The present invention provides printed image and character recognition processes wherein the magnetic profile map of the detected image is comprised of, for example, the measured change in magnetic flux density created or caused by the image or character, using, for example, a magnetic sensor such as known magnetic read heads and metal detectors. The comparative reference images or characters of the recognition process can be, for example, magnetic profile image maps that are in a suitable electronic form and reside in, for example, a look up table, which profile maps are resident on the image or character detection and recognition platform, and which platform may be the same or different platform as that used to form the superparamagnetic images and characters.

In other embodiments of the present invention there are provided superparamagnetic image forming and character recognition processes wherein forming of the predetermined size and shape image on a receiver member is accomplished with a marking method selected, for example, from known marking methods such as dry and liquid xerographic printing, ionographic printing, lithographic printing, grauvre printing, thermal ink jet printing, impact printing, magnetographic, magnetolithographic, combinations thereof, and the like methods.

In other embodiments of the present invention there are provided image and character recognition processes which further comprise recording the magnetic profile of the detected image, by a variety of suitable means for preserving a record of the detection and recognition of the selected images, or as appropriate, non recognition of non matching images or characters.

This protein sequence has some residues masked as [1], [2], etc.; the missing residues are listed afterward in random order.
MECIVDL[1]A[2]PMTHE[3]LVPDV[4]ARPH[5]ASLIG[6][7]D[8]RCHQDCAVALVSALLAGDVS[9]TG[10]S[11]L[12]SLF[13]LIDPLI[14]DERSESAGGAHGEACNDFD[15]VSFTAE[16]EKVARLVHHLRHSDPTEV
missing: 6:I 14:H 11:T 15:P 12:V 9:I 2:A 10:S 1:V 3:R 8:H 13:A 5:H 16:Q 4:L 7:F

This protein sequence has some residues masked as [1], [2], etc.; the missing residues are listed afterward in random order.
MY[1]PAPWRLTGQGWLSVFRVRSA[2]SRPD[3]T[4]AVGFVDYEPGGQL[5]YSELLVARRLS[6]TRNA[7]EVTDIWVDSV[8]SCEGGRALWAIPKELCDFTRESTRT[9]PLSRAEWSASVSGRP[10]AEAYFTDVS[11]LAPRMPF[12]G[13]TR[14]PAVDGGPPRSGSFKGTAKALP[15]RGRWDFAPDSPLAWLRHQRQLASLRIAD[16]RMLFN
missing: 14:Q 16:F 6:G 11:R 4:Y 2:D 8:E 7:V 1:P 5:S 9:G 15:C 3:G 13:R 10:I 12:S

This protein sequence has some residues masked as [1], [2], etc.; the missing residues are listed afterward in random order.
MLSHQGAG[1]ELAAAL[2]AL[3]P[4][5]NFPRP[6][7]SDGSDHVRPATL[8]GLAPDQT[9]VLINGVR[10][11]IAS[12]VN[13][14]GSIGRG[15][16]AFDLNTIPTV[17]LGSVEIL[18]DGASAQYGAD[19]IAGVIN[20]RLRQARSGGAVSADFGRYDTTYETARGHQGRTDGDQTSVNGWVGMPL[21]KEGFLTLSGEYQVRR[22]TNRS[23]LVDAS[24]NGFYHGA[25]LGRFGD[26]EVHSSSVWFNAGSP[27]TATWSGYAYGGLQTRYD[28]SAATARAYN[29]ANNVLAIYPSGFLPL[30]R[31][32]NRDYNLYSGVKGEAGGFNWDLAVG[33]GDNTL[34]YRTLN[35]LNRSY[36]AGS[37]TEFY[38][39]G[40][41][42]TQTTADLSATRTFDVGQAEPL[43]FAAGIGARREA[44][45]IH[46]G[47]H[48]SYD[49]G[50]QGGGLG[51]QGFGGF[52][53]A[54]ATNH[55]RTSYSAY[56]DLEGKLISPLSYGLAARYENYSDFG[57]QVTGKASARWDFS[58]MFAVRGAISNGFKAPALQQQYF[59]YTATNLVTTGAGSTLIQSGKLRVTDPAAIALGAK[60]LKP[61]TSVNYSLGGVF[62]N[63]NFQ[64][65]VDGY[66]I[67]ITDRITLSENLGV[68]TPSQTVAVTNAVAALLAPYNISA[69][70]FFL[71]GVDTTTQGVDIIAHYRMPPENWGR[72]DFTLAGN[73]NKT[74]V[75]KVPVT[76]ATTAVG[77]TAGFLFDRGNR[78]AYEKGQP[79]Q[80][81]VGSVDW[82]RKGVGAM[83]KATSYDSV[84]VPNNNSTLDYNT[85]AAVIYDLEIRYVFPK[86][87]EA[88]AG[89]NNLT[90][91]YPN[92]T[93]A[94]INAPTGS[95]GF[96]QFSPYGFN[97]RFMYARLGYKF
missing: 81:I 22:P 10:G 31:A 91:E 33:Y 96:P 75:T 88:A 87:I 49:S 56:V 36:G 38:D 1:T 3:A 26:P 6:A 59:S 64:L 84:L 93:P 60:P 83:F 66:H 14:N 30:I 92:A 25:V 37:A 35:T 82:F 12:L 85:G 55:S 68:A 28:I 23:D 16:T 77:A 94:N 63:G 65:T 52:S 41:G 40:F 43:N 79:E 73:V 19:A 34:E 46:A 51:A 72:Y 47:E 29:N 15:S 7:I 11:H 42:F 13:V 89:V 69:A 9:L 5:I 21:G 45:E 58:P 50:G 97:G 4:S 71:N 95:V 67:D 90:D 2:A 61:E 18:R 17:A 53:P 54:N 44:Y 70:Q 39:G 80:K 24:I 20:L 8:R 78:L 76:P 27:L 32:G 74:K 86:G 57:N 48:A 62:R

The present invention provides, in embodiments, superparamagnetic image character recognition(SICR) printing processes comprising: providing a superparamagnetic image character recognition composition comprising a magnetic composition comprising nanocomposite particles comprising from about 0.001 to about 60 weight percent of magnetic nanocrystalline particles dispersed in from about 40 to about 99.999 weight percent of a discrete phase matrix; and a continuous phase matrix, wherein the discrete phase resides in interstices within the continuous phase matrix; and forming a predetermined set of printed images and or characters with the superparamagnetic image character recognition marking composition on a receiver member, wherein the resulting printed image is superparamagnetic in the presence of a magnetic field. In other embodiments the aforementioned printing process can employ a marking composition further comprised of at least one toner resin in a total amount of from about 0.5 to about 95 weight percent by weight of the marking composition based on the total weight of solids in the composition. The toner resin can be, for example, known polyesters; polymeric styrenes, dienes, and acrylates, and copolymers thereof; and blends thereof. In embodiments where a toner resin is selected, from 1 to about 10 resins may be selected. The selection of additional toner resins can be used to regulate the physical properties of the marking composition to correspond to desirable printing properties, such as for example, bulk melting properties, image gloss, and glass transition temperature range of the marking formulation.